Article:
The first day of training consisted of classroom-based tutorials on the morphology of skin lesions and the clinical features and treatment of scabies, impetigo, infected scabies and dermatophyte infections. The second day consisted of supervised clinical training in People’s United Community (PUC), Sinkor district, where the non-expert examiners performed clinical skin examination and made diagnoses.

Validation study

We conducted a validation exercise with the two expert examiners, the five recently trained non-expert examiners and an additional non-expert examiner who had received training 18 months earlier as part of a separate study on screening for Buruli ulcer, leprosy, yaws and lymphatic filariasis but had not received the most recent training. Residents from the Raymond Field/Barrolle Practice Ground community, Sinkor district, were invited to attend for assessment and treatment of skin problems. Each participant was examined independently by the non-expert examiners and both expert examiners in a private setting.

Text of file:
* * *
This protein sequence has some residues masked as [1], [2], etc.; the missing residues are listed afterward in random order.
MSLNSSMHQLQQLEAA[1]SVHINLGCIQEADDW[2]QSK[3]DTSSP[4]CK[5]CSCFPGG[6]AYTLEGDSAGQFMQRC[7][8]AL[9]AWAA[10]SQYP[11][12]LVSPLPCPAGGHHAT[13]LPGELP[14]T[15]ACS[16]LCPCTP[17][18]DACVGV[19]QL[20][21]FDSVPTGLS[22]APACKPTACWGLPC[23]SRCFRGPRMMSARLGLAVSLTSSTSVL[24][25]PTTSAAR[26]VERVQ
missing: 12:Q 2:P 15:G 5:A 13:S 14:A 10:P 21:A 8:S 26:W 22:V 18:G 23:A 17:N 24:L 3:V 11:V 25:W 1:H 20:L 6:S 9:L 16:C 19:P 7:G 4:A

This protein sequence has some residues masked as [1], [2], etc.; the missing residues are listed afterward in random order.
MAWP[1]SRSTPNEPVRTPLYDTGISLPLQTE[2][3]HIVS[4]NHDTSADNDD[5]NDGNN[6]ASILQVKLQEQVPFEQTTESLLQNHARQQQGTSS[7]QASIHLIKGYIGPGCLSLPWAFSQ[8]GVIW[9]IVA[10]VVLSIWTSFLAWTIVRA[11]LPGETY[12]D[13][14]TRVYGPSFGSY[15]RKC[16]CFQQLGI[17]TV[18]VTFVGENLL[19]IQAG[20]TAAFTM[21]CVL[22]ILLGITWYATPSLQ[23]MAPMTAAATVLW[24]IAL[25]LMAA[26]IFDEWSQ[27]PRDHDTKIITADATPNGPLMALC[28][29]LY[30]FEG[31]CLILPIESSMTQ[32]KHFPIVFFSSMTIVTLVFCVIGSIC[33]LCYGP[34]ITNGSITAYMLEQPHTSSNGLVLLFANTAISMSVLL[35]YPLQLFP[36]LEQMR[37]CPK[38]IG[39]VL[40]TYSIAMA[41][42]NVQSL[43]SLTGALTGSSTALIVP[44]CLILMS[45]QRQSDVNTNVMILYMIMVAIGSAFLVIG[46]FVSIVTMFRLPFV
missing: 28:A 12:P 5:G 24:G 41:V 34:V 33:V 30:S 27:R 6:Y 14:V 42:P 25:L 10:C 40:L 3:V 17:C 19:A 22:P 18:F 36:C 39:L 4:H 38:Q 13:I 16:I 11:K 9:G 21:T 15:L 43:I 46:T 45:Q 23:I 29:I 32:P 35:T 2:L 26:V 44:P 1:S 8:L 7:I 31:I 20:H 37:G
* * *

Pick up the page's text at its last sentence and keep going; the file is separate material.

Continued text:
The non-expert examiners recorded whether a participant had itch and/or a history of contact with an individual with itch. They performed a skin examination (excluding the genitals) and recorded the presence of a skin problem and whether skin lesions were typical in morphology and distribution for scabies. They recorded the number of scabies lesions (1–10, 11–49 or ≥50) to assess the extent of disease [11,12]. In individuals diagnosed with scabies, the non-expert examiners recorded the presence of any secondary bacterial infection and classified the number of infected lesions: 1–5, 6–10, 11–49, ≥50.